I didn’t like English at school. I suspect I’m not alone. In one of the books I recall reading at school (I’ve forgotten which), in the preface there was mention of how forcing children to study a book, to write essays about it, causes them to dislike the book. The feelings of annoyance, of frustration at homework, become partly directed at the book.
You see, it wasn’t that I didn’t enjoy reading. One of the many gifts granted to me by my mother was a love of reading. But analysing a book, writing an essay, these detracted from the enjoyment of reading.
And then I got older. And I now didn’t have to do English. Not officially, anyway. But that wasn’t the end of writing for me. Far from it. Instead, I started writing blogs. I wasn’t punctual, but then I wasn’t under deadlines. I tended to type, due partly to this being quicker than writing. Of course, I had the usual issue of getting in the right frame of mind. But every so often it would be that perfect moment, when the ideas would flow, and I would construct a stream of thought that, I felt, truly reflected my beliefs.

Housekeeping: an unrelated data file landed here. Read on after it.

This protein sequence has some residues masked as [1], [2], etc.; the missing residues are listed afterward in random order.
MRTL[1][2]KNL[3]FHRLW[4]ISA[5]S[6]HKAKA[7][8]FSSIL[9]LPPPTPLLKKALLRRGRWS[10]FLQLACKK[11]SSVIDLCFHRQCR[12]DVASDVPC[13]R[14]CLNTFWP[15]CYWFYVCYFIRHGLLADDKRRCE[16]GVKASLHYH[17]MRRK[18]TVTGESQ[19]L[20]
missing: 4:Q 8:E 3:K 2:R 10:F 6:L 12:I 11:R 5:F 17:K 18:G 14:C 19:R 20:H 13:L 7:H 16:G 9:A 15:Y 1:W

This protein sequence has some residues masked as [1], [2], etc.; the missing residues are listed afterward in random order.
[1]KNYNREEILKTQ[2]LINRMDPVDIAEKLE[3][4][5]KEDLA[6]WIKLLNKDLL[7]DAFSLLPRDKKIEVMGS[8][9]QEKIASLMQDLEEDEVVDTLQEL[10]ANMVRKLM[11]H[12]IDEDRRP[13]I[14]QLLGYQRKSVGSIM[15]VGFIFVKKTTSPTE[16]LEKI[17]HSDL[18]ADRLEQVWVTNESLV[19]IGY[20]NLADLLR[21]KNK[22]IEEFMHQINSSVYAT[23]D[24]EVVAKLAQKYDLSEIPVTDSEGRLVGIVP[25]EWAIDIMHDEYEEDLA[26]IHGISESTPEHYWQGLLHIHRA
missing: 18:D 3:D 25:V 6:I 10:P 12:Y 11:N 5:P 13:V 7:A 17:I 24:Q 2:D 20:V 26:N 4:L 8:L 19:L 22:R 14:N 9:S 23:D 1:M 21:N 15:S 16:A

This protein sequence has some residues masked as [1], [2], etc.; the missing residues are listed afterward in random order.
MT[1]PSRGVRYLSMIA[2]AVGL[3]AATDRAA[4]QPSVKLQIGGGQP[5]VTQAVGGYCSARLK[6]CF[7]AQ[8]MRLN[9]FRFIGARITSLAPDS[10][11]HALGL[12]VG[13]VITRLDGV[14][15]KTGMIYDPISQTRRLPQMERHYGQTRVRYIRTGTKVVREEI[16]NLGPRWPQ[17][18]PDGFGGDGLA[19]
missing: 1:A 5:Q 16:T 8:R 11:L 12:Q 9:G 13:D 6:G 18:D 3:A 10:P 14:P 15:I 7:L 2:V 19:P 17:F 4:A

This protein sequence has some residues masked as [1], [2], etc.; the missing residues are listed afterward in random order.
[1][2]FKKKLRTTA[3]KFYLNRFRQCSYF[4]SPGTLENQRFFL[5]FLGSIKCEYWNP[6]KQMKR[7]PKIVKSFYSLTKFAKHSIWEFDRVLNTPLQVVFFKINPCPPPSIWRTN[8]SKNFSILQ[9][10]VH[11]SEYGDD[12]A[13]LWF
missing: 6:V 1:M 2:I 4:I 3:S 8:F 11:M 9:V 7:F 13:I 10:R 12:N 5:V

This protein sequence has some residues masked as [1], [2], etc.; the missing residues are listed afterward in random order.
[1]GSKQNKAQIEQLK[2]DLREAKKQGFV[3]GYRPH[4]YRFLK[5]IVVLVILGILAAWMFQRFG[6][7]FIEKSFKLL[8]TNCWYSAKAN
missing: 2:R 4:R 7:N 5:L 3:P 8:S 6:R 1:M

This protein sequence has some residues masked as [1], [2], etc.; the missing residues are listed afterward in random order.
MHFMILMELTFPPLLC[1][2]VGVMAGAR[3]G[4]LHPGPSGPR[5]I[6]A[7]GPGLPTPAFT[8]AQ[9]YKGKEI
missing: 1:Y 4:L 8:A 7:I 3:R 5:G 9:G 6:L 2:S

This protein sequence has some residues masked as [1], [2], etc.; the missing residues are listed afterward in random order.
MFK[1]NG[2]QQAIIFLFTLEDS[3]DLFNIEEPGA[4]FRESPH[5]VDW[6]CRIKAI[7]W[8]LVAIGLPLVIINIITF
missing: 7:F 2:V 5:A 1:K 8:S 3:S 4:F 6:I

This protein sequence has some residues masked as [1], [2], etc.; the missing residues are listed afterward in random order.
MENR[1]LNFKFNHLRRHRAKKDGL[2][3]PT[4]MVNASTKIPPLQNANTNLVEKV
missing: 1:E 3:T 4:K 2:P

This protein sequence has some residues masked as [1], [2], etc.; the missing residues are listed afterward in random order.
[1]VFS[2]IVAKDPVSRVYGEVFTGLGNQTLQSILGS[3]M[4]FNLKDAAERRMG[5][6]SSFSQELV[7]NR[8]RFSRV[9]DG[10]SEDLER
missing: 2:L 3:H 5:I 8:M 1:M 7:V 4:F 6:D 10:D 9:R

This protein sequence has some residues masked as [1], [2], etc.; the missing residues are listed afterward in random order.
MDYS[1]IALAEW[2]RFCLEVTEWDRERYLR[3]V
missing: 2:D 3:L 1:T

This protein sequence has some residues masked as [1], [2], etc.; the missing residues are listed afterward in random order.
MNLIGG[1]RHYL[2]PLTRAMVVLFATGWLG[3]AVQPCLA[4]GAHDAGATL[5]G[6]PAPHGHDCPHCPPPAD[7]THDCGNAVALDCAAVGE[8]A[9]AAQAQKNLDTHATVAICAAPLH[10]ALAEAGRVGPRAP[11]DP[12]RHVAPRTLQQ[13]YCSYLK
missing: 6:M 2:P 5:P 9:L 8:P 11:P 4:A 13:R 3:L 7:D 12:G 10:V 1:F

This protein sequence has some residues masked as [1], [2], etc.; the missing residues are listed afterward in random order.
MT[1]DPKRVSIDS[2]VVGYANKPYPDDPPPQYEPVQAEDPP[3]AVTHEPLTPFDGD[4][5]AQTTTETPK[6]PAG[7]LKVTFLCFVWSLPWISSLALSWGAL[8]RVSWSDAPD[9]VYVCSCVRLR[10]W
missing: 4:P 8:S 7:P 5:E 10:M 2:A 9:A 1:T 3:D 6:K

You see, whilst I may have disliked the subject, I recognised it’s power and value.
You see, writing can force you to critically evaluate your ideas. To think about things to a greater level than what you would do in your head.
So, like in other areas, I’ve kind of come full circle. The issue I have with blogs is coming up with ideas and finding time. And writing good blog posts. We’ll see whether I deal with all these problems.
21 Mar 2015 #Writing